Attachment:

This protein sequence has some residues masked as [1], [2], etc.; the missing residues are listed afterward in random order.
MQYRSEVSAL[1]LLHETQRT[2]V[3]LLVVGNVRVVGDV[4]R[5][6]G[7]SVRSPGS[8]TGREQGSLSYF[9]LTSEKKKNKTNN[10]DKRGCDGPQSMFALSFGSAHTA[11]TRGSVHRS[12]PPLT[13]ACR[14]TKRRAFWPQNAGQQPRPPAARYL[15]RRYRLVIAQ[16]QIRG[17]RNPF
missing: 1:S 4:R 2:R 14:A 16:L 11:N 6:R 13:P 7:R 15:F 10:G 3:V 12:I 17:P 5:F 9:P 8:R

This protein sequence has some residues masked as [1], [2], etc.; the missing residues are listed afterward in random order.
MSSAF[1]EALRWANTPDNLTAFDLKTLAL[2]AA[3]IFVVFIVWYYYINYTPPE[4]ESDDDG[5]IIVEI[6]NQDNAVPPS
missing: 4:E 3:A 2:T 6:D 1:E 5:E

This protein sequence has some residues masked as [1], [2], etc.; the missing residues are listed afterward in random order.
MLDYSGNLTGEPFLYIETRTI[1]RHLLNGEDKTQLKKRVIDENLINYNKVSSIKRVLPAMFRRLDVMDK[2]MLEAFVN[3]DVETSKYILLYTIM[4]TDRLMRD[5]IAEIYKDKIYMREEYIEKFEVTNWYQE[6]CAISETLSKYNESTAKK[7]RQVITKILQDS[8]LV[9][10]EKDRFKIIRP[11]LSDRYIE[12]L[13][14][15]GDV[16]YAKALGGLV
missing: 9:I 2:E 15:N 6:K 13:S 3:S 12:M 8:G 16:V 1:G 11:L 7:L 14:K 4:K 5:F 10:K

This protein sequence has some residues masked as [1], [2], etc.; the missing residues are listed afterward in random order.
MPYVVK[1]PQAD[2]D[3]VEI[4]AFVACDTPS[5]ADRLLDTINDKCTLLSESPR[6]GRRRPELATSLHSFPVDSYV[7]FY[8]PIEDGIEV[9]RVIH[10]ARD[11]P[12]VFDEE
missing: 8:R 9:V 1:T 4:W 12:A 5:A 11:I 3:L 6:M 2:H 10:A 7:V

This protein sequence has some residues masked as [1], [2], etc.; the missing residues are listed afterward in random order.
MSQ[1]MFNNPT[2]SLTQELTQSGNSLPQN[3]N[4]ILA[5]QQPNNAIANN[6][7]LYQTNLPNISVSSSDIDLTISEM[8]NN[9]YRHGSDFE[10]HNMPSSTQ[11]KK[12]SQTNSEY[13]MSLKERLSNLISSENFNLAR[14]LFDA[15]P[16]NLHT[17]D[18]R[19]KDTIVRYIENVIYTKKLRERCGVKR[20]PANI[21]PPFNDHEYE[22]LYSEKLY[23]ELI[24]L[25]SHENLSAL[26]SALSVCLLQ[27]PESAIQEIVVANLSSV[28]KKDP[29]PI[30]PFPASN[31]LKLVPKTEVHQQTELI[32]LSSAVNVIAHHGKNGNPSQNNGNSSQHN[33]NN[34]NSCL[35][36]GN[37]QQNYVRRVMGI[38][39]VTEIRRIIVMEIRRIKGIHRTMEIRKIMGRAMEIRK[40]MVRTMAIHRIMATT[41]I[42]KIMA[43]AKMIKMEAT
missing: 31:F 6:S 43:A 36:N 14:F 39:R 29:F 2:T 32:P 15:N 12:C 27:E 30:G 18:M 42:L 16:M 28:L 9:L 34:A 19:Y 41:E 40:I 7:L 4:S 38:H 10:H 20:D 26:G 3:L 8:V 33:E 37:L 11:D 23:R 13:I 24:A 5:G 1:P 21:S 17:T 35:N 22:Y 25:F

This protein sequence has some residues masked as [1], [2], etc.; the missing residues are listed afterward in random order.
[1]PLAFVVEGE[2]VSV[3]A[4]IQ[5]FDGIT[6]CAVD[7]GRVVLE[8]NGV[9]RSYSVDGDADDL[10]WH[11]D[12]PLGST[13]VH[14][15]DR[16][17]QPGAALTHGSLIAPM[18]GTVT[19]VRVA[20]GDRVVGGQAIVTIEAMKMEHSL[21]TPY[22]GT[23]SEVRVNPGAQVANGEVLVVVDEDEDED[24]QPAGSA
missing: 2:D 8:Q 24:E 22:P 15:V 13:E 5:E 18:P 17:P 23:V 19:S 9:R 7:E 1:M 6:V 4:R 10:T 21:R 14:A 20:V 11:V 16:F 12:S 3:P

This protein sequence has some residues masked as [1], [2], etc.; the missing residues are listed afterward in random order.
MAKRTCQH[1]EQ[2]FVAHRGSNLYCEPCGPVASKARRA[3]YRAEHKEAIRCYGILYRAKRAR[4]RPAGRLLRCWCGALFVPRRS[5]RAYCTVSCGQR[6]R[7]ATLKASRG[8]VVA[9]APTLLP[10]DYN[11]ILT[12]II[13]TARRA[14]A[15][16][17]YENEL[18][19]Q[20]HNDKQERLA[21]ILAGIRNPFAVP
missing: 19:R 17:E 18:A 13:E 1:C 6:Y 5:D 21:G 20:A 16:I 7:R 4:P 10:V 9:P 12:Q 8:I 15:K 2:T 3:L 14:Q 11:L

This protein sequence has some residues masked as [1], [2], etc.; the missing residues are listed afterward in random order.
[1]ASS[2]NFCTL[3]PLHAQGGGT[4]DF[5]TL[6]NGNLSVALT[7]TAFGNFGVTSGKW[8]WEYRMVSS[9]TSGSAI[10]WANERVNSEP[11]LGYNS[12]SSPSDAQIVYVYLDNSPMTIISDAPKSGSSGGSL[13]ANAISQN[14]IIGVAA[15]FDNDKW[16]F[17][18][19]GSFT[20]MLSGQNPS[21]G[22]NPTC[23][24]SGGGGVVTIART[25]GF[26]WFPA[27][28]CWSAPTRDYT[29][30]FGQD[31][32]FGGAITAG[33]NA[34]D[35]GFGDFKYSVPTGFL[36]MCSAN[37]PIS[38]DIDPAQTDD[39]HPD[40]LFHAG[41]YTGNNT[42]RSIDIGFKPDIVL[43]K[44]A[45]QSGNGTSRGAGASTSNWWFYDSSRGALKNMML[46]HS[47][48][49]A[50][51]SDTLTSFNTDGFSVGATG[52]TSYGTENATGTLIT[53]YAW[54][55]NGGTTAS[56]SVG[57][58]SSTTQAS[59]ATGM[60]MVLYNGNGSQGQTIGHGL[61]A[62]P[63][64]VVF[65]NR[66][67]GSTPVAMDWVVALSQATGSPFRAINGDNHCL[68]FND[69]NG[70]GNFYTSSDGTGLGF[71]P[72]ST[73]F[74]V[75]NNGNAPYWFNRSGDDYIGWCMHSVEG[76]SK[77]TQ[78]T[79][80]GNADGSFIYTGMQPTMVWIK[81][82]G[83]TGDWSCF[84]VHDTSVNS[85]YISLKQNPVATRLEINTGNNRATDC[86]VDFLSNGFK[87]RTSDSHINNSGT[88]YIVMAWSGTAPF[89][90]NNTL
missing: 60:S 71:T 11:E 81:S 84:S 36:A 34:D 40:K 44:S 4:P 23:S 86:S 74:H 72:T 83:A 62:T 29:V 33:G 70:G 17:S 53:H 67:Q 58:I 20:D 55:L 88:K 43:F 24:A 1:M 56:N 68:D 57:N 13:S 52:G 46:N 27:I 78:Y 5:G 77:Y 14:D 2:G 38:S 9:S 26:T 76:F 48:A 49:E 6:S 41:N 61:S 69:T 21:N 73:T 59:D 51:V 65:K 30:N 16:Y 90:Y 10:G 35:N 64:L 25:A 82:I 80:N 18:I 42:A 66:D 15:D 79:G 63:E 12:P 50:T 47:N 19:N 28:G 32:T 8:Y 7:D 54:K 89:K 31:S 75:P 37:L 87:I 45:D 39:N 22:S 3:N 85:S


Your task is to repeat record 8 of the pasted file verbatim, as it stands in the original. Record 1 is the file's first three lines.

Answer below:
This protein sequence has some residues masked as [1], [2], etc.; the missing residues are listed afterward in random order.
[1]ASS[2]NFCTL[3]PLHAQGGGT[4]DF[5]TL[6]NGNLSVALT[7]TAFGNFGVTSGKW[8]WEYRMVSS[9]TSGSAI[10]WANERVNSEP[11]LGYNS[12]SSPSDAQIVYVYLDNSPMTIISDAPKSGSSGGSL[13]ANAISQN[14]IIGVAA[15]FDNDKW[16]F[17][18][19]GSFT[20]MLSGQNPS[21]G[22]NPTC[23][24]SGGGGVVTIART[25]GF[26]WFPA[27][28]CWSAPTRDYT[29][30]FGQD[31][32]FGGAITAG[33]NA[34]D[35]GFGDFKYSVPTGFL[36]MCSAN[37]PIS[38]DIDPAQTDD[39]HPD[40]LFHAG[41]YTGNNT[42]RSIDIGFKPDIVL[43]K[44]A[45]QSGNGTSRGAGASTSNWWFYDSSRGALKNMML[46]HS[47][48][49]A[50][51]SDTLTSFNTDGFSVGATG[52]TSYGTENATGTLIT[53]YAW[54][55]NGGTTAS[56]SVG[57][58]SSTTQAS[59]ATGM[60]MVLYNGNGSQGQTIGHGL[61]A[62]P[63][64]VVF[65]NR[66][67]GSTPVAMDWVVALSQATGSPFRAINGDNHCL[68]FND[69]NG[70]GNFYTSSDGTGLGF[71]P[72]ST[73]F[74]V[75]NNGNAPYWFNRSGDDYIGWCMHSVEG[76]SK[77]TQ[78]T[79][80]GNADGSFIYTGMQPTMVWIK[81][82]G[83]TGDWSCF[84]VHDTSVNS[85]YISLKQNPVATRLEINTGNNRATDC[86]VDFLSNGFK[87]RTSDSHINNSGT[88]YIVMAWSGTAPF[89][90]NNTL
missing: 60:S 71:T 11:E 81:S 84:S 36:A 34:D 40:K 44:S 4:P 23:S 86:S 74:H 72:T 83:A 62:T 29:V 33:G 70:G 17:S 53:H 67:Q 58:I 20:D 55:L 88:K 43:F 24:A 1:M 56:N 68:D 57:N 13:S 52:G 46:N 27:I 78:Y 5:G 77:Y 14:D 2:G 38:S 9:S 26:T 76:F 48:A 49:E 6:S 41:N 61:S 69:T 21:N 73:T 59:D 51:V 65:K 30:N 16:Y 90:Y 10:G 35:N 64:L 25:A 82:I 80:N 18:I 42:A 66:D 15:D 79:G 63:E 12:P 50:T 47:N 19:N 28:G 32:T 8:Y 7:D 54:K 89:K 31:S 75:P 37:L 87:I 45:D 39:N 22:S 3:N 85:S